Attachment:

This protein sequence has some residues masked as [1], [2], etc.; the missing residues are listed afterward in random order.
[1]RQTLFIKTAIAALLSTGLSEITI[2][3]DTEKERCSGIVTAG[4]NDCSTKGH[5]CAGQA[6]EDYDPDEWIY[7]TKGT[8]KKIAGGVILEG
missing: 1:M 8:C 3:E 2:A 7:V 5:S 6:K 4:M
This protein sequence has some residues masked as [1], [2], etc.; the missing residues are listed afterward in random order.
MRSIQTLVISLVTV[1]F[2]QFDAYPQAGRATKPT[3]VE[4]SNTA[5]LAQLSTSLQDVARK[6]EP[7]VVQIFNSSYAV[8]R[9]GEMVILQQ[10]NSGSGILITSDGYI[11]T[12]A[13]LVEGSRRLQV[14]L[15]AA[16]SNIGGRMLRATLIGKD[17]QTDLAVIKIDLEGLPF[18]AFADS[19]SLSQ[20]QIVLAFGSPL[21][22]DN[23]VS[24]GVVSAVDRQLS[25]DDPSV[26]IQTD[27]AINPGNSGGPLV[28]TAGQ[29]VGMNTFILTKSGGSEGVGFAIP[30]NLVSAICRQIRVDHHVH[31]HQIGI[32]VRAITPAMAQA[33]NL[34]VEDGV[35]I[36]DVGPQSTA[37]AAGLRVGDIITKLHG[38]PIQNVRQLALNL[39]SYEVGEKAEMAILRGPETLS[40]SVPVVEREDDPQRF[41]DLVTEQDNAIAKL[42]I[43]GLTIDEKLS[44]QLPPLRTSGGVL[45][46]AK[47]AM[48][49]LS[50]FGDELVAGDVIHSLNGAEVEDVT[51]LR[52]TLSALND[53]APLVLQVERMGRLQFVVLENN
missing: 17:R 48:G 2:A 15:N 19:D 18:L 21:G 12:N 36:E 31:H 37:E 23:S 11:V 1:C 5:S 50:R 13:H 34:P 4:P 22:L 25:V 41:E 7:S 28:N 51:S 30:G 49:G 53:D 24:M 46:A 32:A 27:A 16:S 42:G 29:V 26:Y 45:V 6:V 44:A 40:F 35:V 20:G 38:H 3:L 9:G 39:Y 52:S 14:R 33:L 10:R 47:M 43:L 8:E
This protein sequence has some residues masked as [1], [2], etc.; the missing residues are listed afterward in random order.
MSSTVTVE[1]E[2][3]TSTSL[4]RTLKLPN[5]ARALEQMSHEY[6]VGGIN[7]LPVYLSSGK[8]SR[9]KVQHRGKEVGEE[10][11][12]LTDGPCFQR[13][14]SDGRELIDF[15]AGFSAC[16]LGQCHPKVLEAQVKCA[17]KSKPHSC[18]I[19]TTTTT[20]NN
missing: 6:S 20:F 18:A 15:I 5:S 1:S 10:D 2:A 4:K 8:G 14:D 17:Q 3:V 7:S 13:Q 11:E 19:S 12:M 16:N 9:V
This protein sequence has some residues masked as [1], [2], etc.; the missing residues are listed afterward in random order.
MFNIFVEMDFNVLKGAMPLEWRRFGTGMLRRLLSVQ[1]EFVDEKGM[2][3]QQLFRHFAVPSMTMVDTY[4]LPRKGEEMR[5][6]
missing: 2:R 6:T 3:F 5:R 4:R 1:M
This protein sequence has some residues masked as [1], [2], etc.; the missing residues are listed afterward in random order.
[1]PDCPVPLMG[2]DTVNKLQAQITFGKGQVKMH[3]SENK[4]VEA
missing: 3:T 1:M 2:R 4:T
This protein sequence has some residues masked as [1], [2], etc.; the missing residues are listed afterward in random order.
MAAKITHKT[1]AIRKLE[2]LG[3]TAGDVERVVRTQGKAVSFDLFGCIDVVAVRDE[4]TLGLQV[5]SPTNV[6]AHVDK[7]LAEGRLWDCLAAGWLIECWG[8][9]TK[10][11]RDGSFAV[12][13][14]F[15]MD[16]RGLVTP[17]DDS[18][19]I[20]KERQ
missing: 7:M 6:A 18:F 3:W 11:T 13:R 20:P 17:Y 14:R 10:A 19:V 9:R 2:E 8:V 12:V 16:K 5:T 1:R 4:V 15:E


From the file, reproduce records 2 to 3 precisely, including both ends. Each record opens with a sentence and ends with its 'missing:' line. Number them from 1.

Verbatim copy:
This protein sequence has some residues masked as [1], [2], etc.; the missing residues are listed afterward in random order.
MRSIQTLVISLVTV[1]F[2]QFDAYPQAGRATKPT[3]VE[4]SNTA[5]LAQLSTSLQDVARK[6]EP[7]VVQIFNSSYAV[8]R[9]GEMVILQQ[10]NSGSGILITSDGYI[11]T[12]A[13]LVEGSRRLQV[14]L[15]AA[16]SNIGGRMLRATLIGKD[17]QTDLAVIKIDLEGLPF[18]AFADS[19]SLSQ[20]QIVLAFGSPL[21][22]DN[23]VS[24]GVVSAVDRQLS[25]DDPSV[26]IQTD[27]AINPGNSGGPLV[28]TAGQ[29]VGMNTFILTKSGGSEGVGFAIP[30]NLVSAICRQIRVDHHVH[31]HQIGI[32]VRAITPAMAQA[33]NL[34]VEDGV[35]I[36]DVGPQSTA[37]AAGLRVGDIITKLHG[38]PIQNVRQLALNL[39]SYEVGEKAEMAILRGPETLS[40]SVPVVEREDDPQRF[41]DLVTEQDNAIAKL[42]I[43]GLTIDEKLS[44]QLPPLRTSGGVL[45][46]AK[47]AM[48][49]LS[50]FGDELVAGDVIHSLNGAEVEDVT[51]LR[52]TLSALND[53]APLVLQVERMGRLQFVVLENN
missing: 17:R 48:G 2:A 15:N 19:D 18:L 21:G 12:N 36:E 31:H 37:E 23:S 11:V 1:C 5:S 50:R 13:H 34:P 4:P 22:L 25:V 41:E 7:S 28:N 51:S 30:G 49:G 53:D 24:M 46:A 32:A 27:A 16:S 42:G 29:V 26:Y 45:V 6:V 44:A 40:F 35:V 20:G 38:H 3:L 9:G 39:Y 52:S 14:R 33:L 10:R 47:M 43:L 8:E
This protein sequence has some residues masked as [1], [2], etc.; the missing residues are listed afterward in random order.
MSSTVTVE[1]E[2][3]TSTSL[4]RTLKLPN[5]ARALEQMSHEY[6]VGGIN[7]LPVYLSSGK[8]SR[9]KVQHRGKEVGEE[10][11][12]LTDGPCFQR[13][14]SDGRELIDF[15]AGFSAC[16]LGQCHPKVLEAQVKCA[17]KSKPHSC[18]I[19]TTTTT[20]NN
missing: 6:S 20:F 18:A 15:I 5:S 1:S 10:D 2:A 4:K 8:G 14:D 17:Q 3:V 7:S 13:Q 11:E 19:S 12:M 16:N 9:V